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Age gap: Voting rates fall among young, remain steady among old

by Tim Anderson ~ July/August 2015 ~ Stateline Midwest »
In the last election cycle, partisan control of the U.S. Congress, the nation’s state legislatures and 36 governorships were all up for grabs. A vast majority of the nation’s youngest eligible voters seemingly didn’t care. Only 23 percent of 18- to 34-year-olds voted — the lowest participation rate in elections among this group since the U.S. Census Bureau began collecting the data in 1978.
Over the past three-and-a-half decades, their voting rate has fallen by more than 30 percent. (Declines are occurring from nearly every non-presidential election year to the next.) Meanwhile, participation among the nation’s oldest voters, those 65 and older, has remained steady, at around 60 percent.
“These age differences cut across racial and ethnic groups as well,” notes Thom File, a U.S. Census Bureau sociologist and author of the July study on voting trends. “Regardless of whether we’re looking at non-Hispanic whites, non-Hispanic blacks or Hispanics, voting rates tend to increase significantly with age.”
A host of factors can cause young people to stay out of elections: not knowing the candidates, not caring about politics or not trusting politicians, for example. Another cause is not being registered to vote. Among all eligible voters, 71 percent are registered, but that number falls to 59 percent among 18- to 24-year-olds, according to the Center for Voting and Democracy.
To close this gap, the center recommends that states pre-register 16-year-olds and, at the same time, disseminate information to them about the elections process. In recent years, many states have taken steps to make voter registration easier and, in the case of Oregon, “automatic.” In that state, with the passage of HB 2177 earlier this year, every person who obtains or renews a driver’s license now becomes eligible to vote.
Six years ago, the Minnesota Legislature passed a similar measure, but it was vetoed by then-Gov. Tim Pawlenty. While “automatic” registration isn’t yet common, the online option now is. According to the Brennan Center for Justice, at least 28 states offer online voter registration, including Illinois, Indiana, Iowa, Kansas, Minnesota and Nebraska.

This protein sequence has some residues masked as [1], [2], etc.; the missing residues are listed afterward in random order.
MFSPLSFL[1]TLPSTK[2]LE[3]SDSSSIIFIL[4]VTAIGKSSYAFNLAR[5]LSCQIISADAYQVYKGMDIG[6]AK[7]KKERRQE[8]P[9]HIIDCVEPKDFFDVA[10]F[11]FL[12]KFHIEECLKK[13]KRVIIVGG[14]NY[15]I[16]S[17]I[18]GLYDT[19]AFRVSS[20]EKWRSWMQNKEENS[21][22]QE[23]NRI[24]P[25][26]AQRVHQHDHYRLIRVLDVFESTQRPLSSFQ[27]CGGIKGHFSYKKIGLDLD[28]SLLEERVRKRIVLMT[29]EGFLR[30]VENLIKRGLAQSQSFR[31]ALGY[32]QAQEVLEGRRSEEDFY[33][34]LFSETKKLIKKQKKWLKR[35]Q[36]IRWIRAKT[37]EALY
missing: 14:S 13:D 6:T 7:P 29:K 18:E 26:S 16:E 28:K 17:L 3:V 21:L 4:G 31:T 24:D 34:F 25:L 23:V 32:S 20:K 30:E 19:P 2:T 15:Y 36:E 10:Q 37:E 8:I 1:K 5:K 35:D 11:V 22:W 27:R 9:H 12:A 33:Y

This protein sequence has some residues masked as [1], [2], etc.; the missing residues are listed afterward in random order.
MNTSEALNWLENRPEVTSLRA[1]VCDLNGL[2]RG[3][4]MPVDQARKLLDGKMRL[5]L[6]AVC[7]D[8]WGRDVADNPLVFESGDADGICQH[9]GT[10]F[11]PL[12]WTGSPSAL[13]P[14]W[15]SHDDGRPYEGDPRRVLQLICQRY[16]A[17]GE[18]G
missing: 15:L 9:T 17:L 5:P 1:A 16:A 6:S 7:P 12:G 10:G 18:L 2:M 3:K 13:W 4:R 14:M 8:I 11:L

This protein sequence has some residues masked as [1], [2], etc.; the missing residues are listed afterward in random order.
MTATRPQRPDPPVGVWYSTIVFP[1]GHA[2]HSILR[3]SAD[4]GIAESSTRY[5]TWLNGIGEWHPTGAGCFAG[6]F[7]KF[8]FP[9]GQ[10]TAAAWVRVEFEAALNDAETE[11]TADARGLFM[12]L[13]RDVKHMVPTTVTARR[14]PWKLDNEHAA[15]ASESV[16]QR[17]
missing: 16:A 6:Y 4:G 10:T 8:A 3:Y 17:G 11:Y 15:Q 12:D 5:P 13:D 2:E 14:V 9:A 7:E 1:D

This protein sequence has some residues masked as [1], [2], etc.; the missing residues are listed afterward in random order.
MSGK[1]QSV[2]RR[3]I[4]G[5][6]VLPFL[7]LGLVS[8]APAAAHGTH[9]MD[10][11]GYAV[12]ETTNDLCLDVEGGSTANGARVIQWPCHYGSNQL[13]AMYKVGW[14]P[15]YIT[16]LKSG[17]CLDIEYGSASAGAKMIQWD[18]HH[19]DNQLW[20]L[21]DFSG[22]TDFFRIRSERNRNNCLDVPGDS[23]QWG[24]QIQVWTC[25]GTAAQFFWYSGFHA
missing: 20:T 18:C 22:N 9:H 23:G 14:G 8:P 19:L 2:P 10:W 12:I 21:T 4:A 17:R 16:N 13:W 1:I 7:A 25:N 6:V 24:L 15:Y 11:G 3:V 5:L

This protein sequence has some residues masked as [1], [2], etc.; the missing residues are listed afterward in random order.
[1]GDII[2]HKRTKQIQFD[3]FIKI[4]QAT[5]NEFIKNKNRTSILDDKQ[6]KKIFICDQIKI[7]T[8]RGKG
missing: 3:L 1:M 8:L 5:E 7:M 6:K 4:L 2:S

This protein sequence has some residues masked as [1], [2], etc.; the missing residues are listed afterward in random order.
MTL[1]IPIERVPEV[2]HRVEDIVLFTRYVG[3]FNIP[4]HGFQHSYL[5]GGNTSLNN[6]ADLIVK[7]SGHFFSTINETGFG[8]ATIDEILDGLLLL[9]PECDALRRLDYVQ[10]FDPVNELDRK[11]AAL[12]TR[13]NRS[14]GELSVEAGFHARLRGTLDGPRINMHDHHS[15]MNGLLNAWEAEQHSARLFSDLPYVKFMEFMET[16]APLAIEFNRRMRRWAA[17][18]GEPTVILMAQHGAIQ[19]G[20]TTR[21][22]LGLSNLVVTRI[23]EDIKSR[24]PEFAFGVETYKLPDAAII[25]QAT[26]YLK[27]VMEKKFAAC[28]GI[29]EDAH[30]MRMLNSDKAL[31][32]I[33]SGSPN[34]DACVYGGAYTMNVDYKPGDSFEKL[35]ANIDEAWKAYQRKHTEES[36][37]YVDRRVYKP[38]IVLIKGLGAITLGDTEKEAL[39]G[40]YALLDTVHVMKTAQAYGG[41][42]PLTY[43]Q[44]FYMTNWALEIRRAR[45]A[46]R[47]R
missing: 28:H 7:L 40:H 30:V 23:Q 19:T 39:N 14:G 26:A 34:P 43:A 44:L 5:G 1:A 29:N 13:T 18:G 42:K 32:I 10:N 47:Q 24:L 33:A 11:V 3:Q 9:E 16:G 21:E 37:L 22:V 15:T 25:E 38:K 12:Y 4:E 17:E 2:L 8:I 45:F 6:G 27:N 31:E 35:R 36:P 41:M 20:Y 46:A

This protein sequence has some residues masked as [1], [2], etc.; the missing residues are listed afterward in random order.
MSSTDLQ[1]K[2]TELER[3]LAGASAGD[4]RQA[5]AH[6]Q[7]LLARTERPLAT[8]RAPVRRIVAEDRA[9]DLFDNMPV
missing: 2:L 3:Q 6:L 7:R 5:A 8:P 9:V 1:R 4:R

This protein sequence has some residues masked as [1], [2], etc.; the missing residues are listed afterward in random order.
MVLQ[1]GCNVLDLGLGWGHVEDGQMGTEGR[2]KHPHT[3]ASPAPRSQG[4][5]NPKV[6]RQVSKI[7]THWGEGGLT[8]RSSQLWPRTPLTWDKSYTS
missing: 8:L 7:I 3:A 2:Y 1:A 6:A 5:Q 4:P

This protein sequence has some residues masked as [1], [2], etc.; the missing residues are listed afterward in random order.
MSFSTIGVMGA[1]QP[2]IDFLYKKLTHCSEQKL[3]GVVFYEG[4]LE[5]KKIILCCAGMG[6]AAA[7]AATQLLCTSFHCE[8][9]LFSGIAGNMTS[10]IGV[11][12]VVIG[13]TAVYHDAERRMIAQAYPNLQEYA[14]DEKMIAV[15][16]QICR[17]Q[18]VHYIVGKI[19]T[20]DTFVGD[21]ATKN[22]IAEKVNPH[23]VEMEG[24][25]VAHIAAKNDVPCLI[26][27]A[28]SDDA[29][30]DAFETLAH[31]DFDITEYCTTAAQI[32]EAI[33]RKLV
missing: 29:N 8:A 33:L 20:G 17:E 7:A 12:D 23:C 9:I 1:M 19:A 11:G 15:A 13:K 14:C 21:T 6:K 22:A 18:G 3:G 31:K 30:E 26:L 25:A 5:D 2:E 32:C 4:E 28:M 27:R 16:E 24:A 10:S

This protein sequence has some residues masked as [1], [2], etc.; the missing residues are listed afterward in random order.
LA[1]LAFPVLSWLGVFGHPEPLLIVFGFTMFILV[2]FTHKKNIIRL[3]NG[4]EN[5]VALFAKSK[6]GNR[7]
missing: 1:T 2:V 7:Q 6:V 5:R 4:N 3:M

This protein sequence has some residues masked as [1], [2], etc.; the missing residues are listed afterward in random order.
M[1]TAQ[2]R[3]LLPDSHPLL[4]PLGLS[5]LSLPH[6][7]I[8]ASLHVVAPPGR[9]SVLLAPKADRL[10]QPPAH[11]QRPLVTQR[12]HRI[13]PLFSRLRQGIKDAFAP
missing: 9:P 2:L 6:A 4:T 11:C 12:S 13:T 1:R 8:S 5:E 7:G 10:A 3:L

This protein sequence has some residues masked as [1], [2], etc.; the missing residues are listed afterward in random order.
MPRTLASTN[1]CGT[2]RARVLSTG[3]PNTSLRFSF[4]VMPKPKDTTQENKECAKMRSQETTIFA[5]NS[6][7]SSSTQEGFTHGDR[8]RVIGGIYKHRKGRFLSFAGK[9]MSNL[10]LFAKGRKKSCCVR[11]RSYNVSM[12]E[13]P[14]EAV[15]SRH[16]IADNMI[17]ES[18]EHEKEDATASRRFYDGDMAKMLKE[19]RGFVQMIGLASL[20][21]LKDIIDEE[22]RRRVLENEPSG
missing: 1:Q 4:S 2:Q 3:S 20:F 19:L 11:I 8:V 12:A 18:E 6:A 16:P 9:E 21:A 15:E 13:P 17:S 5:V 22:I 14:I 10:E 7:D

Last year, too, Indiana offered a new way for its residents to register to vote — on their smartphone, via a “full-service app” created by the secretary of state’s office. Same-day voter registration is also on the rise, with Illinois, Iowa, Minnesota and Wisconsin now offering it in the Midwest. (North Dakota does not have voter registration; it is the only state in the country without such a requirement.)
Last year, for the first time in Illinois, most of the state’s 17-year-olds had the chance to cast ballots in primary elections. Their participation was the result of a bill passed by the General Assembly (HB 226 in 2013) that opened up voting to 17-year-olds who will turn 18 before the general election.
According to the Center for Voting and Democracy, 17-year-olds can vote in primaries and caucuses in half of the U.S. states, including seven in the Midwest: Illinois, Indiana, Iowa, Kansas, Nebraska, North Dakota and Ohio.
Their participation is either the result of state law or party rules. (In Kansas and North Dakota, the center reports, 17-year-olds may take part in the Democratic caucuses, but are barred from participating in the Republican caucus.)
Rise of early voting
One other big change documented in the Census Bureau report is the rise in “alternative voting”: casting ballots before Election Day. Between 1998 and 2014, the percentage of people voting by mail or during a state-sanctioned early voting period rose from 10.5 percent to 31.2 percent.
With the exception of Michigan, every state in the Midwest now allows some version of in-person early voting, and in states such as Iowa, Kansas and Ohio, one-third or more of ballots were cast early in the 2012 election.